A lifeboat chief has urged the 'Birmingham Navy' to get proper training before going out to sea to ensure their safety and reduce the number of rescues that had to be carried out.
Andrew Freemantle, the Royal National Lifeboat Institution's chief executive, said that unless land- locked amateur sailors received proper training, there would be mounting pressure for Britain to follow the example of other nations and introduce laws on compulsory lifejackets, boat-handling exams, and breathalyser tests.
The warning came after a man acting as a judge in a dinghy race off Hartlepool suffered a heart attack on a boat and died on Sunday.
Mr Freemantle said that 2005 was on course to be the RNLI's busiest ever year, and that more than half the organisation's 7,600 lifeboat rescues each year involved pleasure craft.
He said: "The sea is one of the last unregulated areas of our lives and that itself has a tremendous appeal . . . It would be a great shame if we lost that."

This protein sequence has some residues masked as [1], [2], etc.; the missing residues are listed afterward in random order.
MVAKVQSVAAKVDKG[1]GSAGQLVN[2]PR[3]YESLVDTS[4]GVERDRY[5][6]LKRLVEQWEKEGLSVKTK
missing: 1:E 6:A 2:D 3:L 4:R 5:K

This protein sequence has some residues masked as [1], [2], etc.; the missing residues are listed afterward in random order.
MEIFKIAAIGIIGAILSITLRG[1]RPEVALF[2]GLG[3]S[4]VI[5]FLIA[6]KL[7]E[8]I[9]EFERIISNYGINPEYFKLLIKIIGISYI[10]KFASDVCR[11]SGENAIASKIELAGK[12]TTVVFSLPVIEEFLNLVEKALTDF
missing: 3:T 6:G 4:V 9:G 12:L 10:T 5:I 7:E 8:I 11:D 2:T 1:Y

He said: "These are people who do not live by the coast and who therefore do not go to sea very regularly. They like to drive to the coast, towing their boat behind them. Clearly, if you are less familiar with the sea, you are less familiar with some of the dangers.
The RNLI, which costs £ 120 million a year and receives no Government funding, fears that if amateur seafarers do not take greater care, there may be growing calls for it to charge for rescues.
In France, a tow back to the shore can cost £3,000.